Atari consolidated its position as the number one console manufacturer with the release of the iconic Atari 2600 in 1977 and held the number one position until the release of Nintendo’s legendary NES console in 1984. After a series of commercial failures throughout the following decade, Atari Corporation decided to quit its hardware business in 1996 and say farewell to its console production. However, Atari’s console manufacturing just made a huge comeback, thanks to the rise of retro gaming, and the first new Atari sold in 40 years is now on sale.
The newly released Atari VCS, the brand’s first video computer system in four decades, is now available at retailers in North America, pricing at around $299.99, as reported by HeyPoorPlayer. The console is available in two different versions, the Onyx Base bundle that includes the console but not the controller, and the All-In bundle, which consists of the console, and two controllers, one of which is modeled after the legendary CX40 joystick. There are dozens of games available at launch, including the all-new releases and over a hundred overhauled Atari classics from the ‘70s and ‘80s.
Though both versions of the Atari VCS console feature the same physical design (with different color accents) intended to pay homage to the original Atari 2600, their hardware allows gamers to enjoy modern games and streaming entertainment via the console’s Linux-based operating system. In fact, the Linux/PC hybrid nature of the system will enable gamers to download and install other compatible games, including those compatible with the current version of Microsoft’s OS, Windows 10, provided that the hardware meets the game’s system requirements. To shed some light on the console’s processing power, the VCS was demonstrated in 2020 playing Fortnite and Borderlands 2.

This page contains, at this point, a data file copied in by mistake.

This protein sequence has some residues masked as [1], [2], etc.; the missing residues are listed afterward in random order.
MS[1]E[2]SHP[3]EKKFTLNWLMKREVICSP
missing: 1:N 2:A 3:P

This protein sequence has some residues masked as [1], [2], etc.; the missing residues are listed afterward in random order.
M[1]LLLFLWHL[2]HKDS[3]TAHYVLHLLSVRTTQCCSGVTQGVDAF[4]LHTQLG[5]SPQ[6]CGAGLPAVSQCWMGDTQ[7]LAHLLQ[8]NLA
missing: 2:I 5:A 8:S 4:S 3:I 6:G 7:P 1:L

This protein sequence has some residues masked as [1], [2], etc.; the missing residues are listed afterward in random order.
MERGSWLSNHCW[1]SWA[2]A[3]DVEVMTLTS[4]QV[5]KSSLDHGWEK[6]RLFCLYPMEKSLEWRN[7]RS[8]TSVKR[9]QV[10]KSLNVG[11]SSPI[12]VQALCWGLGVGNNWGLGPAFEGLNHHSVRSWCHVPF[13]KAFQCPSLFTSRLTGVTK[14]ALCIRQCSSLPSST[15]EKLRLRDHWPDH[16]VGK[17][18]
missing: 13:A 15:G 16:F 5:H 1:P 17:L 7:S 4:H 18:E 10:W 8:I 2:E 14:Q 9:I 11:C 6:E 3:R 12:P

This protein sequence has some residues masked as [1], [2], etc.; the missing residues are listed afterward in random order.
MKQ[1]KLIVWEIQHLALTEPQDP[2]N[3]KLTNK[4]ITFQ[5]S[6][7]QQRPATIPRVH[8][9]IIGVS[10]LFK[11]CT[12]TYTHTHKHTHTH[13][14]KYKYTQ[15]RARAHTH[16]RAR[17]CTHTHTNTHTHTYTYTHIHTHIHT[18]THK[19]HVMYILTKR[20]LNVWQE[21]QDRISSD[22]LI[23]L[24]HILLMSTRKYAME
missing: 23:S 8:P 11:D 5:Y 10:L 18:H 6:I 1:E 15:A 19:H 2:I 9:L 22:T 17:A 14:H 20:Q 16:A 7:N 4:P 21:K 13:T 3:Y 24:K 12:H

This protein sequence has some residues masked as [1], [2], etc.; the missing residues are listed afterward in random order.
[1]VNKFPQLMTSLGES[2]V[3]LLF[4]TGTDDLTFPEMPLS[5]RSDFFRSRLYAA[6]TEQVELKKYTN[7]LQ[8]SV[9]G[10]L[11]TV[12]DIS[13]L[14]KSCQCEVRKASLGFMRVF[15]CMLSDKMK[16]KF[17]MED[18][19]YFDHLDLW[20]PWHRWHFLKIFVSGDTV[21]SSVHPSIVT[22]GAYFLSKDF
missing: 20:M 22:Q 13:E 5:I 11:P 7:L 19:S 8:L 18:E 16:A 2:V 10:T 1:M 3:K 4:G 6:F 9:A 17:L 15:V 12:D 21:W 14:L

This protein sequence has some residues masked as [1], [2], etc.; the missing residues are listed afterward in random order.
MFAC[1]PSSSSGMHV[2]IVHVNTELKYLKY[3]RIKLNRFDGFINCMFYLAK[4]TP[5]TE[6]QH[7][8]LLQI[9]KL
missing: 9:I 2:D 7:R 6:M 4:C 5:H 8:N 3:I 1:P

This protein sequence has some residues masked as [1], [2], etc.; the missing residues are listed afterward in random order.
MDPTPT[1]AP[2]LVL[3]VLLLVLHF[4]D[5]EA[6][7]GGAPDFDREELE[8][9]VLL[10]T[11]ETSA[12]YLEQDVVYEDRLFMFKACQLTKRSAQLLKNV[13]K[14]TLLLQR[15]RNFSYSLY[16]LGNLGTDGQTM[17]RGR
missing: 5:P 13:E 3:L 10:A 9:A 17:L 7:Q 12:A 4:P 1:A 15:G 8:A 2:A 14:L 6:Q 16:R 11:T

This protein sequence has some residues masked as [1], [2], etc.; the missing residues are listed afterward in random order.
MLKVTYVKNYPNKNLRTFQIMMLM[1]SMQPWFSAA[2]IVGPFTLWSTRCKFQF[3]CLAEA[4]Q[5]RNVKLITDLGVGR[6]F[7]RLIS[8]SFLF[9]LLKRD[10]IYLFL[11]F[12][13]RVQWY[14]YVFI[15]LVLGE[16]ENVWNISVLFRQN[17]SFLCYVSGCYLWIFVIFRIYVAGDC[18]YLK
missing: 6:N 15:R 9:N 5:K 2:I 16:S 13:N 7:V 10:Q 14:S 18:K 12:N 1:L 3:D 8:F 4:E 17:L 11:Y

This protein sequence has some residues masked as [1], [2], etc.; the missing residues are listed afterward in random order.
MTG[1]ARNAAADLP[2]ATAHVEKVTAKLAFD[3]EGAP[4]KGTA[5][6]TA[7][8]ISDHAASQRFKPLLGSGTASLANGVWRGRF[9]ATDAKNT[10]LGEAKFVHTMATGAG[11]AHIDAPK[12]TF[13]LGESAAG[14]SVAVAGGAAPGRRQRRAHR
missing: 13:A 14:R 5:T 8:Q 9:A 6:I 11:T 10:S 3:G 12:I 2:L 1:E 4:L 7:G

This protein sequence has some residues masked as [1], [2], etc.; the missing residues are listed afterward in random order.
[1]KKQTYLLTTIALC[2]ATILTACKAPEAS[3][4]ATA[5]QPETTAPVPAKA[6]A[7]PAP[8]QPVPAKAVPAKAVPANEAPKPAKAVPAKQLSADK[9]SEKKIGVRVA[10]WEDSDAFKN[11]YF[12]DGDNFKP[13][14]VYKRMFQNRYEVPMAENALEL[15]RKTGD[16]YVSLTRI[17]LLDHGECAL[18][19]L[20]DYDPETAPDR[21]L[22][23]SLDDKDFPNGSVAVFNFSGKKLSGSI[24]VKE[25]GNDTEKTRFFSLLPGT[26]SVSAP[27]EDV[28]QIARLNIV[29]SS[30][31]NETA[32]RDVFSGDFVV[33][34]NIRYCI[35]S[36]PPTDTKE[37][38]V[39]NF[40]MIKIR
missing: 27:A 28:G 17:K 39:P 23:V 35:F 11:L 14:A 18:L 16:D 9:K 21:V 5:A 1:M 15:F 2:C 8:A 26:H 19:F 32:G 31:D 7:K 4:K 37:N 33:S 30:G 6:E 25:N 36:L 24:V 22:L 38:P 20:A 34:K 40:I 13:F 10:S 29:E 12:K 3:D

The “VCS” in the console’s name stands for Video Computer System, which the new console shares with its predecessor. The Atari 2600’s original name was, in fact, Atari Video Computer System, abbreviated VCS, which was changed to Atari 2600 somewhere around 1982. Still, despite the name change, the console entered the gaming industry’s history as a product that popularized the use of microprocessor-based hardware and games contained on ROM cartridges. Thanks to its revolutionary hardware, the console helped establish Atari as the number one console manufacturer in the same year it was released. Its popularity ensured Atari’s domination with over 50% share of the gaming console market by 1981.
However, that changed in 1984, with the launch of the Nintendo Entertainment System, which quickly dethroned Atari. Atari developed and launched seven successor consoles over the years, but none were a match for the new king of the hill (NES), and the company abandoned its hardware production in 1996, one year after releasing their Atari Jaguar CD console.
Though described as “inspired by the past, built for the future,” the newly released Atari VCS can’t really compete with the modern gaming hardware and subsequently can’t possibly reach its old fame. And it isn’t meant to – the system is primarily geared towards retro gamers and computer hobbyists. But, as we previously stated in our other reports, money can indeed be made of nostalgia, and the first 10,000 units already arrived at their pre-order destinations.